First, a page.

Dharamsala, Sept 21: A student of Lower Tibetan Children's Village school died, and nearly 300 others have fallen ill after a food poisoning epidemic broke out in the school late last week, people with knowledge of the matter said.
At least a hundred students, who have been affected by the food poisoning outbreak, are receiving treatment at Delek Hospital, while the rest have been admitted to other hospitals in Dharamsala, including Dr. Rajendra Prasad Medical College.
Officials at the Department of Health and at TCV could not be immediately reached for comment.
The outbreak is suspected to have originated from a chowmein or stir-fried noodles dish that was served to students. All students affected by the outbreak have common symptoms of fever, diarrhoea, and vomiting, doctors have said.
Speculation is also rife that the outbreak may have been caused by drinking water.
Delek Hospital’s Dr. Kunchok Dorjee, speaking to mediapersons, said there was no reason to panic, and that a major disaster had been averted, thanks to the timely admission of the affected students to various hospitals.
As a precautionary measure, the Lower TCV school campus will remain closed for the next five days, according to a source, who spoke on conditions of anonymity. Parents and guardians living nearby Dharamsala have been asked to get their wards out of the school for 5 days.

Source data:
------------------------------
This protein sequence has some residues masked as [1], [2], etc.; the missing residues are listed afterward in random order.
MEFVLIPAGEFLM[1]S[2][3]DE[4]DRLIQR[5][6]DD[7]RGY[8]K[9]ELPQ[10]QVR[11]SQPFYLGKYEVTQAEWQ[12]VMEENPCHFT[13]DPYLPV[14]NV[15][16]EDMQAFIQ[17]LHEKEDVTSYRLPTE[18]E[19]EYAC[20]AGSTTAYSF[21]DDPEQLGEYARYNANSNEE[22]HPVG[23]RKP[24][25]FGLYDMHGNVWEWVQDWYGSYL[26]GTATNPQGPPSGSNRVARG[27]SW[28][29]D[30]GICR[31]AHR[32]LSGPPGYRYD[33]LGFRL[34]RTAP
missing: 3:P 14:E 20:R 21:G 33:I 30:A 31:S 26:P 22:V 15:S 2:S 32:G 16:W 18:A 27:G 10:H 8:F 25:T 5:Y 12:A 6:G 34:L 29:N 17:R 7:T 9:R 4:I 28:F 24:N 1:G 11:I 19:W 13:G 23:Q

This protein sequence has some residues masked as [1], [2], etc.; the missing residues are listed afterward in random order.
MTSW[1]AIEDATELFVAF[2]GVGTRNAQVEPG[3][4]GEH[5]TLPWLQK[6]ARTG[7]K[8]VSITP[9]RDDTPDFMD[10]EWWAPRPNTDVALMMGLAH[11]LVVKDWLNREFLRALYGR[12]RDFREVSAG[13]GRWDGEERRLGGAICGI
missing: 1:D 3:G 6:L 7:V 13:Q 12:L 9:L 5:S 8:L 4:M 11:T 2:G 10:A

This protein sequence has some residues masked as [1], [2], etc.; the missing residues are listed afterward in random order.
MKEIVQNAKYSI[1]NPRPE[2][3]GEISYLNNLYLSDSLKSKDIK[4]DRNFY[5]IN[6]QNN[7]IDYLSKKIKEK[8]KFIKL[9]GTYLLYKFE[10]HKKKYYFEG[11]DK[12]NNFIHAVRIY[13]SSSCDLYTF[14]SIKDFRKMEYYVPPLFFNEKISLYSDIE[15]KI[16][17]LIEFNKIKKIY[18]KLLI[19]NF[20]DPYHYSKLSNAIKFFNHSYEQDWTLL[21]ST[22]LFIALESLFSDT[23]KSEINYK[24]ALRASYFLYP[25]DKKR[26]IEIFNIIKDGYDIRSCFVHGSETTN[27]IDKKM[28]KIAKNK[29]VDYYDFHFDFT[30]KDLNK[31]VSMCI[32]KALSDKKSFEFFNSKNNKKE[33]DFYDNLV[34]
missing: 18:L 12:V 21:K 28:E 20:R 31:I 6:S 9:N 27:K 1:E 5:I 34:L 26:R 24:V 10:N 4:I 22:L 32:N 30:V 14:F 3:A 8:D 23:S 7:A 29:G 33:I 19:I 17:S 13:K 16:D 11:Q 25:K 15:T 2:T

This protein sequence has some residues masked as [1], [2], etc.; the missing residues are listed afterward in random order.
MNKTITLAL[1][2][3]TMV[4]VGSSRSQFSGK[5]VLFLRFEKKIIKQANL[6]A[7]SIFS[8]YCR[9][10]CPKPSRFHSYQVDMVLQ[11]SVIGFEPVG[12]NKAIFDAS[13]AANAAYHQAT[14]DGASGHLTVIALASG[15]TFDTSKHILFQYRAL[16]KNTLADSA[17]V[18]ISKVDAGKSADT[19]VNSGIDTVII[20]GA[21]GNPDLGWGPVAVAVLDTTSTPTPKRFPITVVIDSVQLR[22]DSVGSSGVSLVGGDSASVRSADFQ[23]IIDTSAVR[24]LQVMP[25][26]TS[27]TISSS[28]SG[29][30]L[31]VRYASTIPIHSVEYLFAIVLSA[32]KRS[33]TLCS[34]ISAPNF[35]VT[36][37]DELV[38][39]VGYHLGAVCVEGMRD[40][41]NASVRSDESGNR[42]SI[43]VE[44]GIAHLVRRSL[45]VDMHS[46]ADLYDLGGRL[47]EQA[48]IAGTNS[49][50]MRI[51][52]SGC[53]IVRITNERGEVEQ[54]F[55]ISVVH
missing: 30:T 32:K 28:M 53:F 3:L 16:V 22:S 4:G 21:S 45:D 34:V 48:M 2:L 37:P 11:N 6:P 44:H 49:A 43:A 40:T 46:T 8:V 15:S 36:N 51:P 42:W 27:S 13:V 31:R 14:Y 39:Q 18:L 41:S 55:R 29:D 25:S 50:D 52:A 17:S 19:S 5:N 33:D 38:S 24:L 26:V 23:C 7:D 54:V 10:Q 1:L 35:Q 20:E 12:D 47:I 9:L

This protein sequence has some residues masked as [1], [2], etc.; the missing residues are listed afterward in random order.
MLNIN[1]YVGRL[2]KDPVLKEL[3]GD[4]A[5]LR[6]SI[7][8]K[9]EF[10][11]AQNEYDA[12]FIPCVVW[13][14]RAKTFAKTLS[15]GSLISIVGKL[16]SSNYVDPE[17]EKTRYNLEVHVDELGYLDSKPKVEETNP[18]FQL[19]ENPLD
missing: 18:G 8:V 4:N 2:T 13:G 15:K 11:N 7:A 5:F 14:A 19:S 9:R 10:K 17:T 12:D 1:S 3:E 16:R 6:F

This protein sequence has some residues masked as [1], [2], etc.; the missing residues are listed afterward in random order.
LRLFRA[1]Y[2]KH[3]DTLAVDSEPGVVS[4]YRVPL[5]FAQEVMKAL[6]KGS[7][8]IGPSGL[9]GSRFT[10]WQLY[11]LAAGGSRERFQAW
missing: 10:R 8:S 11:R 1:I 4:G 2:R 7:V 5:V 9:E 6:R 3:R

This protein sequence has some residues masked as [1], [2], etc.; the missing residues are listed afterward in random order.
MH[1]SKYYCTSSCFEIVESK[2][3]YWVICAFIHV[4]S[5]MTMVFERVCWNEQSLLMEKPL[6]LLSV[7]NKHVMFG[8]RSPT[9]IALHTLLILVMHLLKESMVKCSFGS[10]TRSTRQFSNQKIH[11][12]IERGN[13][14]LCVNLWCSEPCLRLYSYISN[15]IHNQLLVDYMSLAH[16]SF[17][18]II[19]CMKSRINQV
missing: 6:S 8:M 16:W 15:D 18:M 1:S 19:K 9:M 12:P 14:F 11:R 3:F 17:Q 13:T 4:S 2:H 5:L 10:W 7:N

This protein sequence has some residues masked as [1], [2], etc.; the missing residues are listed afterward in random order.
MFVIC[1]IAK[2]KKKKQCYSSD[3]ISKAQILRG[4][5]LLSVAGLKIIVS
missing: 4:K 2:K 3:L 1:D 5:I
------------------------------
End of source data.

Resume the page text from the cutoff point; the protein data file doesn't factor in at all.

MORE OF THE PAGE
Media reports suggest that a government investigation committee has been formed to probe into the matter.
Dr Tseten, the Chief Medical Officer at Delek Hospital, said the victims mostly complained of vomiting, stomach pain, dysentery and dehydration.
He said the exact cause of the mass sickness was yet to be established, but added that food poisoning had been suspected.
He said most of the victims have been discharged after they were found in stable condition.
“Currently there are up to 40 children under our observation and their situation is not that serious. There is no need to be concerned about,” Dr Tseten said.
Similar cases had also occurred in the past in a nearby another Tibetan school here.
Dr Tseten confirmed that two cases have occurred in the past at the Tibetan Transit School, an adult education centre for newly arrived Tibetan refugees located not far from the LTCV School, that he suspected were of possible water contamination.
“The cases at the Tibetan Transit School were more serious and so many more victims were hospitalised as a result,” he said.
At the time, specialists from relevant local health department took water and food samples for examination, but the exact cause had not been established.